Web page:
CALICO Journal, Vol 27, No 2 (2010)

When They Talk About CALL: Discourse in a Required CALL Class?

Greg Kessler
Issued Date: 7 Aug 2014


This study investigates preservice teachers' discourse about CALL in a required CALL class which combines theory and practice. Thirty-three students in a Linguistics MA program CALL course were observed over a 10-week quarter. For all of these students, it was their first formal exposure to CALL as a discipline. Communication in the class consisted of student-led in-class discussions, web-based wiki, chat, and discussion fora. All communication during the course was recorded for the purpose of investigating teachers' emerging perceptions of CALL and the role it plays in language teaching and learning. All the preservice teachers were new to CALL and consequently had a lack of awareness of the breadth of the topic. They were initially apprehensive about the notion of CALL. A lack of awareness of the potential for CALL and negative experiences with poorly designed technology accounted for much of this apprehension. There was also an overwhelming sense that CALL threatened the teacher in myriad ways. Competent with technology for personal purposes, these teachers did not easily transfer skills to CALL contexts. When faced with the opportunity to discuss CALL in depth they began to appreciate the potential for technology use in language teaching. However, they expressed sustained concern over a potential loss of control over the teaching environment and students. Suggestions for cultivating a student-centered CALL classroom address these concerns.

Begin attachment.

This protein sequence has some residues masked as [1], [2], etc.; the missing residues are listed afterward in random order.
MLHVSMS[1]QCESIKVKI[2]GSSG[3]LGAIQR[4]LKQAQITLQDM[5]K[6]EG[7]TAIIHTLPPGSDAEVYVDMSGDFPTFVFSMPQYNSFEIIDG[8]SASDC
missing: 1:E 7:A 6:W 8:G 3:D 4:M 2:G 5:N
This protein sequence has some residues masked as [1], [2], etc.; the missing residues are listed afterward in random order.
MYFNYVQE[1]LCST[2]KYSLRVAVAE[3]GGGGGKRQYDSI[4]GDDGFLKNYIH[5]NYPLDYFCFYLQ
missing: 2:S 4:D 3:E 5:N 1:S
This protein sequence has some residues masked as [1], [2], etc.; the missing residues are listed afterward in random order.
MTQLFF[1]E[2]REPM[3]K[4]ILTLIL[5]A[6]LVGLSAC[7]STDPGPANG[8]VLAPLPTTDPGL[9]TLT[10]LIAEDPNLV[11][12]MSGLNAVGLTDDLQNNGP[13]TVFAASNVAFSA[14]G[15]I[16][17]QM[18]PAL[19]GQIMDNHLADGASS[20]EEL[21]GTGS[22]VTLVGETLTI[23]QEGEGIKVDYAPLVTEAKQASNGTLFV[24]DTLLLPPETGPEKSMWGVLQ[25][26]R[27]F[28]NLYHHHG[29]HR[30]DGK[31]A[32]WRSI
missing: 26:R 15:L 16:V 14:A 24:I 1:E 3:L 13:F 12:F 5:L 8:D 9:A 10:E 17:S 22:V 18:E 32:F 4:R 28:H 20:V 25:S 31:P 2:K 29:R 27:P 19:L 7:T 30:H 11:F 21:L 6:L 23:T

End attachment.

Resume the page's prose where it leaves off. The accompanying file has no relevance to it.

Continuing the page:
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DOI: 10.11139/cj.27.2.376-392


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